Proteobacteria were identified as the most dominant bacterial phylum in vineyards, orchards, and other agricultural soils, encompassing 27.7, 27.4, and 27.8%, respectively. At the class level, they could be affiliated to Alpha-, Beta-, Gamma-, and Delta proteobacteria (Figure 1C), whereby Alphaproteobacteria were the most prevalent (vineyards 12.3%, orchards 12.0%, and other agricultural soils 13.0%). Besides Proteobacteria, Acidobacteria (classes Acidobacteria-6, Acidobacteriia, [Chloracidobacteria], DA052 and Solibacteres), Verrucomicrobia ([Pedosphaerae] and [Spartobacteria]), Actinobacteria (Thermoleophilia and Actinobacteria), Bacteroidetes ([Saprospirae], Flavobacteriia and Sphingobacteriia), Planctomycetes (Planctomycetia and Phycisphaerae), and Chloroflexi (Anaerolineae and Chloroflexi) were found as dominant soil inhabitants. Additionally, Gemmatimonadetes (Gemmatimonadetes and Gemm-1), Nitrospirae (Nitrospira), and WS3 (PRR-12) were found in an overall relative abundance over 1%. The fungal soil community was dominated by Ascomycota (vineyards 43.8%, orchards 45.0%, and other agricultural soils 44.8%), which could be divided into Sordariomycetes, Dothideomycetes, Leotiomycetes, Eurotiomycetes and unidentified Ascomycota. High abundances were also observed for Zygomycota (Mortierellomycotina_cls_Incertae_sedis), Basidiomycota (Tremellomycetes and Agaricomycetes) and unidentified Fungi. Significant differences (p ≤ 0.05) in relation to soil usage were observed for the bacterial class Gemmatimonadetes (also for the phylum Gemmatimonadetes) and the fungal class Tremellomycetes, both with highest abundances in orchard soils.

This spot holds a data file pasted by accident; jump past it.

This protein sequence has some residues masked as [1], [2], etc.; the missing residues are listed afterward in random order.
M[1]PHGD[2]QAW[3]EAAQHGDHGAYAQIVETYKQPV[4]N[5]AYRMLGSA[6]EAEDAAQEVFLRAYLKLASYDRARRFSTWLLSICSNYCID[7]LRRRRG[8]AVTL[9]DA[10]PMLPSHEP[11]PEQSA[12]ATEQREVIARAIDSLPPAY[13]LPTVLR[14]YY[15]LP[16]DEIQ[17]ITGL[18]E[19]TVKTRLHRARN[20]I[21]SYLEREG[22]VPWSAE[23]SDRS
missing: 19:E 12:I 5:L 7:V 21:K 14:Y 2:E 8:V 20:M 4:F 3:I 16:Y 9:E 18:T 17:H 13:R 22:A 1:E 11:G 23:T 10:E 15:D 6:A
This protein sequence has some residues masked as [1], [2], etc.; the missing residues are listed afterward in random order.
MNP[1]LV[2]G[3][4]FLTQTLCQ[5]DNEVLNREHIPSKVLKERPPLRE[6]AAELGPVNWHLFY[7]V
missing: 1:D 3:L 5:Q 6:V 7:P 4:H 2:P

Impact of Edaphic Parameters on Soil Microbiomes
Abiotic soil parameters were ascertained in detail by fractional analysis, separating water-soluble, exchangeable, and subsequently deliverable (reserve) fractions. For vineyard soils, the parameters mostly affecting prokaryotic and fungal community variation are highly similar, while orchard soils revealed a generally higher complexity within their community drivers with divergent importance for prokaryotes and fungi (Figure 2). The parameter with the most significant influence on all microbial communities was the soil pH (vineyards: 14% for prokaryotes, 13% for fungi; orchards: 8% for prokaryotes, 8% for fungi). Vineyard communities were also affected by calcium concentrations – within all fractions, but especially in the sorption complex (13% for both communities) – and consequently base saturation (13% for both communities). Potential acids in the sorption complex also substantially influenced community variation in vineyard soils (13% for both communities). The proportions of variance explained by those parameters were in general higher for the vineyard than for the orchard microbiomes. The prokaryotic orchard communities were in addition to soil pH (8%) and calcium in the sorption complex (6%) most significantly affected by water-soluble manganese (6%), whereas the fungal variation within orchard soils was in addition to soil pH (8%) mostly driven by sodium concentrations – sorption complex (9%) and exchangeable fraction (8%).